Tag Archives: television

Social Digital Media News

Stories Making Headlines in Digital and Social Media News This week

3I pulled the social and digital media headlines from across the interwebs so you wouldn’t have to. Here’s what you need to know to get up to date this week..

Fast Company: How Periscope, Meerkat, and Snapchat Will Change How TV Covers News, Sports, and Weather – The $70-billion-a-year television business (in the U.S.) has been under attack from all sides—Amazon, Netflix, YouTube, and other services are all stealing attention (and revenue). But amid the shift to on-demand entertainment, traditional TV has doubled down on what only it can offer: live events, particularly news, sports, and weather. Easy-to-use, mobile live-streaming services could upend what has been the last sacrosanct aspect of the TV industry. This doesn’t necessarily mean doom and gloom for TV networks; in fact, it creates a universe of fascinating possibilities for them to reimagine their businesses. [ED NOTE: Just last week my media partner and I did a Periscope, Meerkat and LiveStream event for a Baltimore Reporters Roundtable. These easy to use platforms made the programming accessible and allowed my Digital Media Mavens partners and I to share our content across platforms in ways that would have been impossible just a few short months ago. You can watch an archive of the live stream here.

CopyBlogger: The Disgustingly Simple Rule for Web Writing That’s Often Hard to Swallow – Web users are mission-minded. Cramped for attention. Bent on standards. And uninterested in learning new navigation methods. What you have to remember is that people don’t go to the web to window shop. They go there to drive 60 miles per hour — and look at billboards. Thus, there’s only one good reason why you should learn how to write clear, concise and compelling copy for the web… [ED NOTE: If you need some tips who writing for your blog, you can check out my blog post, I BLOGGED FOR 21 DAYS STRAIGHT. HERE’S WHAT I LEARNED]

Mashable: Facebook Messenger now gives context about the people contacting you. – To make new connections less jarring, Facebook Messenger is introducing a new feature on Thursday that gives you bits of information about someone messaging you for the first time, whether the person is one of your Facebook friends or not. The Messenger team is rolling it out to iOS and Android users in the U.S., UK, France and India over the next few weeks. [ED NOTE: That’s not creepy. Not creepy at all. You know I’m kidding… right]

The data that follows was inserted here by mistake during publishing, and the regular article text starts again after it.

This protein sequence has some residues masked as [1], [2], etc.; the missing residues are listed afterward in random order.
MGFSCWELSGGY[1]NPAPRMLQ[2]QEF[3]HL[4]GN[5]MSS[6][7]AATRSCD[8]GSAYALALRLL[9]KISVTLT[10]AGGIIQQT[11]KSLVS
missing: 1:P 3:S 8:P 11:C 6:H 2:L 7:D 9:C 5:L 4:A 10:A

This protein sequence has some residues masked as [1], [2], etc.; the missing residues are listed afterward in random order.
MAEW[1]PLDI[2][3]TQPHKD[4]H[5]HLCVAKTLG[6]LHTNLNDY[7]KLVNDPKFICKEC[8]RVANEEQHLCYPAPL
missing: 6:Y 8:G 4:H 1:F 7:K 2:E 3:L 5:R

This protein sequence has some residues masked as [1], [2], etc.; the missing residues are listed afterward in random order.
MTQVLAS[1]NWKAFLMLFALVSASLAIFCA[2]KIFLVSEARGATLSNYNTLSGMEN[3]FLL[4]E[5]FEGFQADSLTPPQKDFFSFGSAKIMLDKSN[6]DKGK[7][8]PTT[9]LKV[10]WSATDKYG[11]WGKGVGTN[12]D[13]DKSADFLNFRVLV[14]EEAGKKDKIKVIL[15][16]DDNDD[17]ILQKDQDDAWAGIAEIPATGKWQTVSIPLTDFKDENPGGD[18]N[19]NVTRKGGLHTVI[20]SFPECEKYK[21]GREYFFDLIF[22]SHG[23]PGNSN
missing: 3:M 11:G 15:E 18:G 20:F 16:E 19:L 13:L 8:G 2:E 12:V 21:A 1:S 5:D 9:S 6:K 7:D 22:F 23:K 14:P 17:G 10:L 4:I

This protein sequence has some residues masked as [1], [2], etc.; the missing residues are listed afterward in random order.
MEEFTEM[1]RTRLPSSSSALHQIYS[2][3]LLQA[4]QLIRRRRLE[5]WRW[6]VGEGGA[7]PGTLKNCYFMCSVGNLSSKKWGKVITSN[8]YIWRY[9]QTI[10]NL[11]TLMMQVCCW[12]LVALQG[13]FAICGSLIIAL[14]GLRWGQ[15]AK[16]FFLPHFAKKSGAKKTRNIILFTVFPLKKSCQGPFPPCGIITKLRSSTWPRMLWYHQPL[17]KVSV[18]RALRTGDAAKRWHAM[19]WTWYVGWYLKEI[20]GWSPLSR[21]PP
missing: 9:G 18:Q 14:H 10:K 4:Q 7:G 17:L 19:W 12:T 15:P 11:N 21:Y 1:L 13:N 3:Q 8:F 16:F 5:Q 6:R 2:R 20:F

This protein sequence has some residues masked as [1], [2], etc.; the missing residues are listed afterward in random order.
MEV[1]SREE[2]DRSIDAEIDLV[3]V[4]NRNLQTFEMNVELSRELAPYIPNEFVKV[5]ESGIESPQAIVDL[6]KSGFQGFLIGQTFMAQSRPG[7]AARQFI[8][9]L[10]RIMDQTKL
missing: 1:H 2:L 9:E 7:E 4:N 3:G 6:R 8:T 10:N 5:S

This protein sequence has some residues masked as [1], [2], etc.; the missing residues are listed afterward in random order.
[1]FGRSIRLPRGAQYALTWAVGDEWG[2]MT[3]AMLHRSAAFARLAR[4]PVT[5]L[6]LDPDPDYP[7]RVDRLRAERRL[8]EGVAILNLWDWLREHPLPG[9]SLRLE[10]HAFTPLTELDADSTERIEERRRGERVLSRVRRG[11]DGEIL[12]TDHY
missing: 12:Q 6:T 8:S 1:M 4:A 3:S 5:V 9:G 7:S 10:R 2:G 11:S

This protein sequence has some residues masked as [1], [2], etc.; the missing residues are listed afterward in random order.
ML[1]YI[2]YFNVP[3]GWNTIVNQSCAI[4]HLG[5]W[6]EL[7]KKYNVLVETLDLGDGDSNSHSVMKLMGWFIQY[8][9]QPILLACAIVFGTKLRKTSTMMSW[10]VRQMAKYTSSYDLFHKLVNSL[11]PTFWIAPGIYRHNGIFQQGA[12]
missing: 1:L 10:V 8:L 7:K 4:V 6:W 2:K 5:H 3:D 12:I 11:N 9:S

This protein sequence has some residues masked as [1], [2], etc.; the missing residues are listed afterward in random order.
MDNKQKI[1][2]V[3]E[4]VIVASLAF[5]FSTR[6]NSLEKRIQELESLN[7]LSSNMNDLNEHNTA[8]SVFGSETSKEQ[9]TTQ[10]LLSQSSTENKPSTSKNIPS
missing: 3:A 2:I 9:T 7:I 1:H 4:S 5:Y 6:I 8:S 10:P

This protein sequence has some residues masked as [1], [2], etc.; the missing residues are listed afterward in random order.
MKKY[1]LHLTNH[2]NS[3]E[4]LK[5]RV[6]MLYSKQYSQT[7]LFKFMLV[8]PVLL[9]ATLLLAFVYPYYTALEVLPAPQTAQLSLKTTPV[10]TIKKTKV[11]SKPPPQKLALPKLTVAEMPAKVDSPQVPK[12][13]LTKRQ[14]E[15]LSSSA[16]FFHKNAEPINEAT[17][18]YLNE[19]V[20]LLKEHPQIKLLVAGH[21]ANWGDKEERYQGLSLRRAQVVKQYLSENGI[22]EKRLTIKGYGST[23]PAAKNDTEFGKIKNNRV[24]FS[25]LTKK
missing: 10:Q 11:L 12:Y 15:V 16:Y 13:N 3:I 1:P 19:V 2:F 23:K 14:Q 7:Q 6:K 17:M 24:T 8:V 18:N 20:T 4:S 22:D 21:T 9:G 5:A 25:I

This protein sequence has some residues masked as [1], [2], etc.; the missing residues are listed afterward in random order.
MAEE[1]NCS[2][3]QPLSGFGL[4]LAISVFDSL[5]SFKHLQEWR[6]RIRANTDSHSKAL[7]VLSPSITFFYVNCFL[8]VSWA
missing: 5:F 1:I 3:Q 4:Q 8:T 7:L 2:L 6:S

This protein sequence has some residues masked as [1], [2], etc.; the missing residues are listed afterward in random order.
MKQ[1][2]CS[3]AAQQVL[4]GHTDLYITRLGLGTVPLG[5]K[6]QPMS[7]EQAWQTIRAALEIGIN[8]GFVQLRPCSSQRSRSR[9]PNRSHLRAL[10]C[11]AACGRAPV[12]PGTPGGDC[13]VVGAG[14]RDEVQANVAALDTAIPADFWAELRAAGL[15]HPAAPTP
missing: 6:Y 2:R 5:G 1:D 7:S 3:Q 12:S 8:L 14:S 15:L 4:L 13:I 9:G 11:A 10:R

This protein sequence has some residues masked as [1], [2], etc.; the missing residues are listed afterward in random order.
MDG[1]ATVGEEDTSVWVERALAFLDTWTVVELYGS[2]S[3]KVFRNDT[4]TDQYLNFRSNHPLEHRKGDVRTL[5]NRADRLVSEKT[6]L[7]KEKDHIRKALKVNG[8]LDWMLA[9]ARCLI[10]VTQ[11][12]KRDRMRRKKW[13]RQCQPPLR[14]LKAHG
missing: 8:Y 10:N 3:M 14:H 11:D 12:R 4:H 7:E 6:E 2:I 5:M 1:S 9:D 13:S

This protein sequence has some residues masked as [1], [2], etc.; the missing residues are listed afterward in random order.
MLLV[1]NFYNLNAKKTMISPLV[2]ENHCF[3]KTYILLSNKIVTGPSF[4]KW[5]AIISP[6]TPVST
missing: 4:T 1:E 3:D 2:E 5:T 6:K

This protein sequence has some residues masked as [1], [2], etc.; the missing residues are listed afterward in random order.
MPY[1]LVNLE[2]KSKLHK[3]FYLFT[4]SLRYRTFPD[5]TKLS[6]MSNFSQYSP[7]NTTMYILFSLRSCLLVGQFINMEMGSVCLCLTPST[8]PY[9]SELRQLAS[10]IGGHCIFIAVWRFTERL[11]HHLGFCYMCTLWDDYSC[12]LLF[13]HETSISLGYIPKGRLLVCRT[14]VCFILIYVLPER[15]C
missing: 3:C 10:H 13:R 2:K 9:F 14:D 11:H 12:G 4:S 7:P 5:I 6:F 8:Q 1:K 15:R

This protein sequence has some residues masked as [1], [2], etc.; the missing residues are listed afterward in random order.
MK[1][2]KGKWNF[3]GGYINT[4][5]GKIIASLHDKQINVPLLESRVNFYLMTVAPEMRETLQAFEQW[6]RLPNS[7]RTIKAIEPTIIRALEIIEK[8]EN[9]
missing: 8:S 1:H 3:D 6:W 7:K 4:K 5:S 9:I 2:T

More of Facebook, because, well, it’s FACEBOOK!

Re/code: Microsoft, Facebook, Google And The Future Of Voice Communications – All of a sudden, it seems like Facebook, Google and Apple are climbing all over each other to own the voice interaction, and specifically, the phone conversation. They’re in a race to compete in the most valuable part of “social” — as if they’ve forgotten, until now, just how much humans ultimately value one-on-one conversation.

Can YouTube Change How We View Elections?

The newly launched YouTube Elections Hub wants to be your go-to source for coverage of key political moments throughout the election cycle. The channel will offer election-related video clips,a live streams of the days events,and Google+ Hangouts with “power brokers”who are behind the scenes from now through November 6.

Along with videos from politicians and the political parties,original content will be provided by network heavy hitters such as ABC News,Larry King,The New York Times,The Wall Street Journal and an Al Jazeera English Live Stream.  You can watch what is going on live,follow the feed,or leave a comment on the channel.

Will you watch any of the election coverage on YouTube or will you stick to traditional media outlets?

Post originally appeared in All Things E

Image Makers: A Video Production Teaching Moment

Recently I spoke to a group of local area students on how to prepare for a video production shoot.  My presentation was part of Women in Film and Video’s (WIFV) Image Makers Program.  The program is WIFV’s community outreach initiative for metro area high school students. It was created in 1997 to teach local youth about film and video production while also helping deserving nonprofit organizations.  During their time in the program, the Image Makers participants learn how to interface with clients, brainstorm, write, produce and direct a 30-second public service announcement (PSA) for broadcast distribution. These PSAs are made for up to three deserving nonprofit organizations each year.